What Kind Of Shareholders Own AIMS APAC REIT (SGX:O5RU)?

A look at the shareholders of AIMS APAC REIT (SGX:O5RU) can tell us which group is most powerful. Large companies usually have institutions as shareholders, and we usually see insiders owning shares in smaller companies. Companies that have been privatized tend to have low insider ownership.

With a market capitalization of S$1.0b, AIMS APAC REIT is a small cap stock, so it might not be well known by many institutional investors. Taking a look at our data on the ownership groups (below), it’s seems that institutional investors have bought into the company. Let’s take a closer look to see what the different types of shareholder can tell us about O5RU.

See our latest analysis for AIMS APAC REIT

SGX:O5RU Ownership Summary, August 24th 2019
SGX:O5RU Ownership Summary, August 24th 2019

What Does The Institutional Ownership Tell Us About AIMS APAC REIT?

Many institutions measure their performance against an index that approximates the local market. So they usually pay more attention to companies that are included in major indices.

As you can see, institutional investors own 40% of AIMS APAC REIT. This suggests some credibility amongst professional investors. But we can’t rely on that fact alone, since institutions make bad investments sometimes, just like everyone does. When multiple institutions own a stock, there’s always a risk that they are in a ‘crowded trade’. When such a trade goes wrong, multiple parties may compete to sell stock fast. This risk is higher in a company without a history of growth. You can see AIMS APAC REIT’s historic earnings and revenue, below, but keep in mind there’s always more to the story.

SGX:O5RU Income Statement, August 24th 2019
SGX:O5RU Income Statement, August 24th 2019

Hedge funds don’t have many shares in AIMS APAC REIT. There are a reasonable number of analysts covering the stock, so it might be useful to find out their aggregate view on the future.

Insider Ownership Of AIMS APAC REIT

The definition of an insider can differ slightly between different countries, but members of the board of directors always count. The company management answer to the board; and the latter should represent the interests of shareholders. Notably, sometimes top-level managers are on the board, themselves.

Insider ownership is positive when it signals leadership are thinking like the true owners of the company. However, high insider ownership can also give immense power to a small group within the company. This can be negative in some circumstances.

Shareholders would probably be interested to learn that insiders own shares in AIMS APAC REIT. As individuals, the insiders collectively own S$14m worth of the S$1.0b company. Some would say this shows alignment of interests between shareholders and the board. But it might be worth checking if those insiders have been selling.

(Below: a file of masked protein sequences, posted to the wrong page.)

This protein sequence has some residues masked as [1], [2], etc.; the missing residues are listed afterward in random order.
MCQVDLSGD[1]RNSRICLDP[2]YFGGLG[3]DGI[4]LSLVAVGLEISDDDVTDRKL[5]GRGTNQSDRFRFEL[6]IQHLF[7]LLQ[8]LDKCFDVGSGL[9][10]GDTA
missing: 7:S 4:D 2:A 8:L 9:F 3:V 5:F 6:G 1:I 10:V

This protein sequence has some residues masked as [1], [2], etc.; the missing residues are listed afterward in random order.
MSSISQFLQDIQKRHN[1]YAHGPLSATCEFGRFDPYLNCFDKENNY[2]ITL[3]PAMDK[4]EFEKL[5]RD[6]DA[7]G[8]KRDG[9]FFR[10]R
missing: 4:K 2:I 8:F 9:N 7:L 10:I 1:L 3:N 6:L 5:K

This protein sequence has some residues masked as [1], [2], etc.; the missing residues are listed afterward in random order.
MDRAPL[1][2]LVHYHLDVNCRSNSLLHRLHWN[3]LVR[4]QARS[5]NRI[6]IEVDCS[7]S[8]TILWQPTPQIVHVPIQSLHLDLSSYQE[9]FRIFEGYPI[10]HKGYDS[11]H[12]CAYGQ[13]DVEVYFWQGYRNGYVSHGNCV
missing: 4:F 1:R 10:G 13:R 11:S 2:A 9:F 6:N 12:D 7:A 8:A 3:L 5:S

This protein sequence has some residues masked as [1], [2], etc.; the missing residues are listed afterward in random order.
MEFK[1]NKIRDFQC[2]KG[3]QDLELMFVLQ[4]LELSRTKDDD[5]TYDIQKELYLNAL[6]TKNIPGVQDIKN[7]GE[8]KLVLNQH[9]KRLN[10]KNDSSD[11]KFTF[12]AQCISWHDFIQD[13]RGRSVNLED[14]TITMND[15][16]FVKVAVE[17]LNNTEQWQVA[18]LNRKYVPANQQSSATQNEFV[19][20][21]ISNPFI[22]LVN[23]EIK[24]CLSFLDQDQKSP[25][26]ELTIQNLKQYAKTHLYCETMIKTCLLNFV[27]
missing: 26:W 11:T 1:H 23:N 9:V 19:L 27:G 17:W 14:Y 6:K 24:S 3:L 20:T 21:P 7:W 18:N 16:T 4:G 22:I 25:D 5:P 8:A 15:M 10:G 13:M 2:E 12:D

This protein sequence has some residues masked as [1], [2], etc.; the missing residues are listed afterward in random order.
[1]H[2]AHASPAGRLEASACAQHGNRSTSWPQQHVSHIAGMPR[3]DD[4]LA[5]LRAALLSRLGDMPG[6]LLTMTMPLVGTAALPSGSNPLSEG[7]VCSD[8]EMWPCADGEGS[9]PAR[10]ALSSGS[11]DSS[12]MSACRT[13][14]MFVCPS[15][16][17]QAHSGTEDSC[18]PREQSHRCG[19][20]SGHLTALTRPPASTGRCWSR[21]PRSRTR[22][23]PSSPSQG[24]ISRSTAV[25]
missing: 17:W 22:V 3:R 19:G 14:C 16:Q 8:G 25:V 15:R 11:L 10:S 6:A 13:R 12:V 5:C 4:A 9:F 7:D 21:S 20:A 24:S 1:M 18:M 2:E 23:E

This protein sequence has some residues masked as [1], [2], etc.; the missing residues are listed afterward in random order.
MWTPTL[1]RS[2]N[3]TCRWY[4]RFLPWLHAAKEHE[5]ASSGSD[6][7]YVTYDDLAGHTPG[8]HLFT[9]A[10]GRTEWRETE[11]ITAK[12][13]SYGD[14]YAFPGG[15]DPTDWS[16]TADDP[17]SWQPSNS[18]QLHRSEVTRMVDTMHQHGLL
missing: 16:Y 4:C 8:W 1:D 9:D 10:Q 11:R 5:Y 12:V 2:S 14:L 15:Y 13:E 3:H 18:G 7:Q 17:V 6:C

General Public Ownership

The general public holds a 42% stake in O5RU. This size of ownership, while considerable, may not be enough to change company policy if the decision is not in sync with other large shareholders.

Private Company Ownership

We can see that Private Companies own 16%, of the shares on issue. It’s hard to draw any conclusions from this fact alone, so its worth looking into who owns those private companies. Sometimes insiders or other related parties have an interest in shares in a public company through a separate private company.

Next Steps:

While it is well worth considering the different groups that own a company, there are other factors that are even more important.

Many find it useful to take an in depth look at how a company has performed in the past. You can access this detailed graph of past earnings, revenue and cash flow .

If you are like me, you may want to think about whether this company will grow or shrink. Luckily, you can check this free report showing analyst forecasts for its future.

NB: Figures in this article are calculated using data from the last twelve months, which refer to the 12-month period ending on the last date of the month the financial statement is dated. This may not be consistent with full year annual report figures.

We aim to bring you long-term focused research analysis driven by fundamental data. Note that our analysis may not factor in the latest price-sensitive company announcements or qualitative material.

If you spot an error that warrants correction, please contact the editor at editorial-team@simplywallst.com. This article by Simply Wall St is general in nature. It does not constitute a recommendation to buy or sell any stock, and does not take account of your objectives, or your financial situation. Simply Wall St has no position in the stocks mentioned. Thank you for reading.